The post-Wimbledon WTA rankings are lifting runner-up Serena Williams an amazing 153 places back into the Top 30 and champion Angelique Kerber back into the Top 5, but what attracted my attention this Monday was that Ukrainian teenager Dayana Yastremska became the first player born in 2000s to crack the Top 100.
At the age of 18 years and two months, Yastremska is debuting at a career-high ranking of No.100 after making the semifinals of a 100K tournament in Budapest, Hungary, the feat that followed her title run at a 60K event in Rome and runner-up finish at two 100K tournaments. Yastremska is yet to play the main draw of a Grand Slam, although as a junior she reached the final of Wimbledon 2016.
While players born in early 2000s are incredibly young, I have to notice that the fact that an 18-year-old is the youngest player in the Top 100 makes me think that nowadays players tend to excel later in their careers. Just for reference, Martina Hingis won the 1997 Australian Open at age 16 years and 3 months, while soon afterwards she climbed to the top of the rankings, Maria Sharapova won Wimbledon 2004 aged 17 years and 75 days, ending the year ranked No.4, and there are many more examples, these are just off the top of my head.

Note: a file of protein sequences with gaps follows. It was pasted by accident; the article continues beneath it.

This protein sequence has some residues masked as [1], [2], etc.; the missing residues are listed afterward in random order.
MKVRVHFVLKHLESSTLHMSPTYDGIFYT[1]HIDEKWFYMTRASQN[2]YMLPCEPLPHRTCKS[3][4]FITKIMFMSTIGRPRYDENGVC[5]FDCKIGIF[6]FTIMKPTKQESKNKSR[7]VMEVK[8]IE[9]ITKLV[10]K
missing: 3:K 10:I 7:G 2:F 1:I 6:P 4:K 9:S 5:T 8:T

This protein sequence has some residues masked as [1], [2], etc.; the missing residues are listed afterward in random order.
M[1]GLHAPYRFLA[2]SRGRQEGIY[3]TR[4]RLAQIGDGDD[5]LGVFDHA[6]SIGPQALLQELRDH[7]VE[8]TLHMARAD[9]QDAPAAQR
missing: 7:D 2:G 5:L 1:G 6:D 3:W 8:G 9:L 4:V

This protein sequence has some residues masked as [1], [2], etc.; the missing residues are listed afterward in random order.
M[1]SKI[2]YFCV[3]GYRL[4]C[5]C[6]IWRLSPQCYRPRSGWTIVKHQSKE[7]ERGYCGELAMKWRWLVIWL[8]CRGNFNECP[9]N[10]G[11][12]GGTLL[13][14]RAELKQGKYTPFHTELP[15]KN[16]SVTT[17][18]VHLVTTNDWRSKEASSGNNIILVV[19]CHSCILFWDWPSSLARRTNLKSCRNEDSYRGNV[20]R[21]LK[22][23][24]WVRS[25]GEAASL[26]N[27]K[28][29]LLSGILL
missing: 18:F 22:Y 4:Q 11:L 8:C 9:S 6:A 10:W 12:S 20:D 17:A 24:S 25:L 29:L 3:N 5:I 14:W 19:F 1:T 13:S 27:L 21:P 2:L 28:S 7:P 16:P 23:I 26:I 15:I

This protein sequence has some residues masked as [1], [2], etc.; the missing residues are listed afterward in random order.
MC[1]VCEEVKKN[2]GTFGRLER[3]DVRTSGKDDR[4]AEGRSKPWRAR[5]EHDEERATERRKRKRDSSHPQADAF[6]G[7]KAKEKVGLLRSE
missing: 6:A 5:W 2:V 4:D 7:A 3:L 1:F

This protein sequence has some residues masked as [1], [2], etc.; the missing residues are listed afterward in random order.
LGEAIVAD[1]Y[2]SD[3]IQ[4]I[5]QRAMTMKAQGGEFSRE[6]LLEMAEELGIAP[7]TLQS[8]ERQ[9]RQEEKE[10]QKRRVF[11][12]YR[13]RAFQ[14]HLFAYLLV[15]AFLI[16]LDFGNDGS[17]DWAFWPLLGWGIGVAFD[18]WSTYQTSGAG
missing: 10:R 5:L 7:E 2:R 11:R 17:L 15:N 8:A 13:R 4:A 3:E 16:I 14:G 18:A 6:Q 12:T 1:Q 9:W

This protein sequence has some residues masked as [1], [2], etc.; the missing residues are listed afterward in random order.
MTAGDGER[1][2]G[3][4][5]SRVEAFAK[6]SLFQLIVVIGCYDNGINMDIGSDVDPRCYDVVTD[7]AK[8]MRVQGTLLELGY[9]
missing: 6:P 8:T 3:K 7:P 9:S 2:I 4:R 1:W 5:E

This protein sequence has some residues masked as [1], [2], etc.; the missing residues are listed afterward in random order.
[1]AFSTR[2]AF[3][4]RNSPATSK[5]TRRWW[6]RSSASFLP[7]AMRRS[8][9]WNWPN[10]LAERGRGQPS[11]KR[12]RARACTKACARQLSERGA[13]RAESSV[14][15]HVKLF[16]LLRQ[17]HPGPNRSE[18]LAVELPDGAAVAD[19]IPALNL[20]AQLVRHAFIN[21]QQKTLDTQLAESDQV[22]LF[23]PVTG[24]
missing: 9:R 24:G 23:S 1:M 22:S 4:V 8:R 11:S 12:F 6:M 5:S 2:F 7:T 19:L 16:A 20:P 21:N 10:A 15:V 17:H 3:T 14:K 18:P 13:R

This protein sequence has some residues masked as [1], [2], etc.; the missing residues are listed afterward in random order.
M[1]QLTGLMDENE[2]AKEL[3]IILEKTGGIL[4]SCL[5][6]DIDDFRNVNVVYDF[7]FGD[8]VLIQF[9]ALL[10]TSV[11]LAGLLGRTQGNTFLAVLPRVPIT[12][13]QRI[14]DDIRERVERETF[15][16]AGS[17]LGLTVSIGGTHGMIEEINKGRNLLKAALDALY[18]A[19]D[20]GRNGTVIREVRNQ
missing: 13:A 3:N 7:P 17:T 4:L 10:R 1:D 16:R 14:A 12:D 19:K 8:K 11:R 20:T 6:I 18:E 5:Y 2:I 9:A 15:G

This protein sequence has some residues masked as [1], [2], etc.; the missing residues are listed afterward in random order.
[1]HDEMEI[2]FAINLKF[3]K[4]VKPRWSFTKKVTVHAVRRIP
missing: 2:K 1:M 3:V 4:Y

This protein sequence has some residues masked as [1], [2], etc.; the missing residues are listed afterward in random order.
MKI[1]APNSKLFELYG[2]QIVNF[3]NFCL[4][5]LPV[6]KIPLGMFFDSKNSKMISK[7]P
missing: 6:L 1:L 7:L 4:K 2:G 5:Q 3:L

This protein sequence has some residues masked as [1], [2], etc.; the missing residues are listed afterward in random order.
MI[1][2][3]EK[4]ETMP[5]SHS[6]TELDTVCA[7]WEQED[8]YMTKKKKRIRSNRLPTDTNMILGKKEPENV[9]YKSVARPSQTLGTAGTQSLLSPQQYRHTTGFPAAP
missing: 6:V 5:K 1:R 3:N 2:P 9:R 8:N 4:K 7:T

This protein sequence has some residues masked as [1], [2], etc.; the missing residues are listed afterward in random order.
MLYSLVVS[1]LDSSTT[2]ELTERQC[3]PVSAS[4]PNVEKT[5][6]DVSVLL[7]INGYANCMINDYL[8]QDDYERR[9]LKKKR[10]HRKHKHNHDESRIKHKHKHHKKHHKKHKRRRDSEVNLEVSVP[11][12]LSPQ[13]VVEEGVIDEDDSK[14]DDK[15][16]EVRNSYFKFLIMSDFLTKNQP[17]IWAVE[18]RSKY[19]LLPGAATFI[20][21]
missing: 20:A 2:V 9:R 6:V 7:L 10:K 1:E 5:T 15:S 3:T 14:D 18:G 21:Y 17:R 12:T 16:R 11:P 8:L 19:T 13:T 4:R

While nowadays we have more players than ever that make their greatest achievements after celebrating their 30th birthday, it seems that millenials also tend to take greater time to get their careers into higher gear. Have you noticed this? What do you think could be the reason for this trend?